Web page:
The Facebook (FB) IPO may be the biggest scam on Wall Street ever.
That's because everyone on Wall Street is in on it. Unlike tech companies that went public during the 1990s tech bubble, which were closely held by venture capitalists and management, Facebook has had an informal market in its shares for years. You show me a major institution that currently holds none of it and I'll show you a firm that's not really playing.
This is not to put down the company as a whole. I really like their Open Compute Project which hosted a meeting in San Antonio this week for its Open Rack project. (Why San Antonio? It's the home of Rackspace, sponsors of Open Stack, the cloud infrastructure project. Also, nachos.) Open Rack will do for cloud hardware what Open Stack is doing for software - standardize it under an open source license that anyone can use.
Facebook has also open sourced Ringmark, its mobile test suite. It's part of a World Wide Web Consortium (W3C) project aimed at making mobile web apps easier to create and, of course, non-proprietary.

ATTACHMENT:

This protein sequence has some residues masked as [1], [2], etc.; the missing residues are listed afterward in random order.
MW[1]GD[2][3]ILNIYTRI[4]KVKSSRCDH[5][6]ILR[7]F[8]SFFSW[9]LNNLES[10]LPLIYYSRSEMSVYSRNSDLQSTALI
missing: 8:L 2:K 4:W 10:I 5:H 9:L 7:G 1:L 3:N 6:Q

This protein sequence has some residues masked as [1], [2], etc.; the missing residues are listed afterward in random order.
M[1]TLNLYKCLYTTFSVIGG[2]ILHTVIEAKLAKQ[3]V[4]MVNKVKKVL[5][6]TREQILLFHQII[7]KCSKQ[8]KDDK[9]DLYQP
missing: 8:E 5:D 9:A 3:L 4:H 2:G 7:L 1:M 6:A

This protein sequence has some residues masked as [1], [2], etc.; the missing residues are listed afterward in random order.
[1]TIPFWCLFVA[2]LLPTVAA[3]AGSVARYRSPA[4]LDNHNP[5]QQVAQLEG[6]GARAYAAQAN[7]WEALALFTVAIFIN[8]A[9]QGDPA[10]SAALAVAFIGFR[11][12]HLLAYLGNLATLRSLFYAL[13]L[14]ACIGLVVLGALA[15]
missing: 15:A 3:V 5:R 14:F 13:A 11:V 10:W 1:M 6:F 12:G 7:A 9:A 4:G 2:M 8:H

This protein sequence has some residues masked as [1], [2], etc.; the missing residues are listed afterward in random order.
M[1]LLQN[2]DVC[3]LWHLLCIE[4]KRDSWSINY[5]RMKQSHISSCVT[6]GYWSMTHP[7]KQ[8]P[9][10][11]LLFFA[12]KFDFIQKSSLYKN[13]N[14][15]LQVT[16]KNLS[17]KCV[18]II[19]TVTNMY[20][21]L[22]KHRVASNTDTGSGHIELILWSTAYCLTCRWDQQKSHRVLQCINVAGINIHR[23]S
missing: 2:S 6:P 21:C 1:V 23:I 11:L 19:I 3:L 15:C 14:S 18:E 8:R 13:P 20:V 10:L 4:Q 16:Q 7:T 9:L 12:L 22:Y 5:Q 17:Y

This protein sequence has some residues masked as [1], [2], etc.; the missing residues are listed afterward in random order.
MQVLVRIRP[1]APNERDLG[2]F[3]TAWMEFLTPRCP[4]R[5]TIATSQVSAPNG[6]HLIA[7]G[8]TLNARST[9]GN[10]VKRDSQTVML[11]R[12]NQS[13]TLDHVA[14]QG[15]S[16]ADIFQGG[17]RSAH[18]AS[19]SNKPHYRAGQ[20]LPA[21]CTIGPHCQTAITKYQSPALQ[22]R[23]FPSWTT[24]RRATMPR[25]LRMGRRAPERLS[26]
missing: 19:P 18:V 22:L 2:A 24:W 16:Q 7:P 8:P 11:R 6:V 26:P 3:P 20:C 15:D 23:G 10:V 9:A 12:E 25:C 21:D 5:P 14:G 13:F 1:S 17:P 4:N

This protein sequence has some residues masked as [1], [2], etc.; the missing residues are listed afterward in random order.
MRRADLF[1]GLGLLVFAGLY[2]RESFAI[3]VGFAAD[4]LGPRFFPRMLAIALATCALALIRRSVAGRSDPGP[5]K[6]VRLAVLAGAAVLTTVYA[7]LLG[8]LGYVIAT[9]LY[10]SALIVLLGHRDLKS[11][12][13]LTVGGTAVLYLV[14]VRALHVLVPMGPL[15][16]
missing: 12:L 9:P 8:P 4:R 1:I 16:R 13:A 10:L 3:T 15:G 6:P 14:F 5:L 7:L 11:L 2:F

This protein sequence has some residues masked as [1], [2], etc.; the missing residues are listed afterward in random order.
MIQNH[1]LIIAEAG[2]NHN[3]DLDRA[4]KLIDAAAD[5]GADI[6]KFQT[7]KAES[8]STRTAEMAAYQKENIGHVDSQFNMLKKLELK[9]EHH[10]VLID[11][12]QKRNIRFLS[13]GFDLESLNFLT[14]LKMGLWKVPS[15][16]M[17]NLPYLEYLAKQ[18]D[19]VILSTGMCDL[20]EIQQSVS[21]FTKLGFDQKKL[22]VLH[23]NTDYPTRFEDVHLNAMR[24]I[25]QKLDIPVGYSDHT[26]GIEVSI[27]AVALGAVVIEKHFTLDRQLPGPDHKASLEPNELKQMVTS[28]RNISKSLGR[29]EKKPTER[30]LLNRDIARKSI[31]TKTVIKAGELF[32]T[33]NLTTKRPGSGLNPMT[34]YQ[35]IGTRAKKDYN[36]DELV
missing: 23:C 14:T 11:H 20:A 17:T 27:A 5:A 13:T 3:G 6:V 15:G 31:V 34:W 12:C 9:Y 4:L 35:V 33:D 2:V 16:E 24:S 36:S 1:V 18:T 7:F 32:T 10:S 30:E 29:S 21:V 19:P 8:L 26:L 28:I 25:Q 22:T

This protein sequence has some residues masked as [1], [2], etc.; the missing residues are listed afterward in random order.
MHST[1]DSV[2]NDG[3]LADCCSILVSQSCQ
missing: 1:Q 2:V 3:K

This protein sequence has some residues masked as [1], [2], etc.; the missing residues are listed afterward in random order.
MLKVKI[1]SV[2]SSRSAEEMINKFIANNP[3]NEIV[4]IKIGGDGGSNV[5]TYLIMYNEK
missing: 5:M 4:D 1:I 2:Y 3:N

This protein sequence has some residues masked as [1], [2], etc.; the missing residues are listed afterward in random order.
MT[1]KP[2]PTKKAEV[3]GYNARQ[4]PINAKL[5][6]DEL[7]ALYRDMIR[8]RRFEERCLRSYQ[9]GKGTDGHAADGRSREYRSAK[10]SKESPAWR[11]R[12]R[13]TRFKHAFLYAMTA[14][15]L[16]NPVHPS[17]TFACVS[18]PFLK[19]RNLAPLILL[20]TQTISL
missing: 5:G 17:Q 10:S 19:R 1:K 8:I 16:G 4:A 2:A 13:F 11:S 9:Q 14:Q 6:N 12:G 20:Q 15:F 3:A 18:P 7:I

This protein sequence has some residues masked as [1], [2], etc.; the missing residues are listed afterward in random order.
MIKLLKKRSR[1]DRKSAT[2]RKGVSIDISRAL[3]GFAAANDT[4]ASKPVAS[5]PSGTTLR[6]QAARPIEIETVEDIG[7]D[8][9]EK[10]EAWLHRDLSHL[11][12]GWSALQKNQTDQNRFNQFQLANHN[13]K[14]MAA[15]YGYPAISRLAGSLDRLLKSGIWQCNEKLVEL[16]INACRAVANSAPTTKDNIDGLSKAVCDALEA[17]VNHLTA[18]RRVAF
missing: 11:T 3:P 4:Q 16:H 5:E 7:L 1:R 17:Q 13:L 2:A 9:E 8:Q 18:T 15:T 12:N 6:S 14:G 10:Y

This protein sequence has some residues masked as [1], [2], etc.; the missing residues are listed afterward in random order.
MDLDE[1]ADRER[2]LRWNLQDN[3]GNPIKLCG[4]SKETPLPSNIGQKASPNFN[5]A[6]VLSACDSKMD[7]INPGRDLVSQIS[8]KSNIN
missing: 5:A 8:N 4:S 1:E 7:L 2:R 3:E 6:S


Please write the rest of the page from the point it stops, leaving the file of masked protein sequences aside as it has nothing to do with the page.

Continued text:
These are very good things. But the money saved by using open source does not go primarily to the companies sponsoring its projects. It's money that's saved by developers and users. It's not something you buy, it's something you use.
So Warren Buffett is right to say he's staying out of this game. It's designed to have the public take out the big hitters at prices that will justify the incredible valuations the big hitters claimed to their big clients. If there is real value here, it will be proven, over time, and there will be plenty of time to find that value, evaluate it, and buy into it after the dust settles.
At much lower prices.
As I have written before you can trade this issue for the initial pop, because that's being engineered by the brokers. But if you chase that pop on the open market, or if you think Facebook is an "investment" at these artificial levels, I think you're making a big mistake.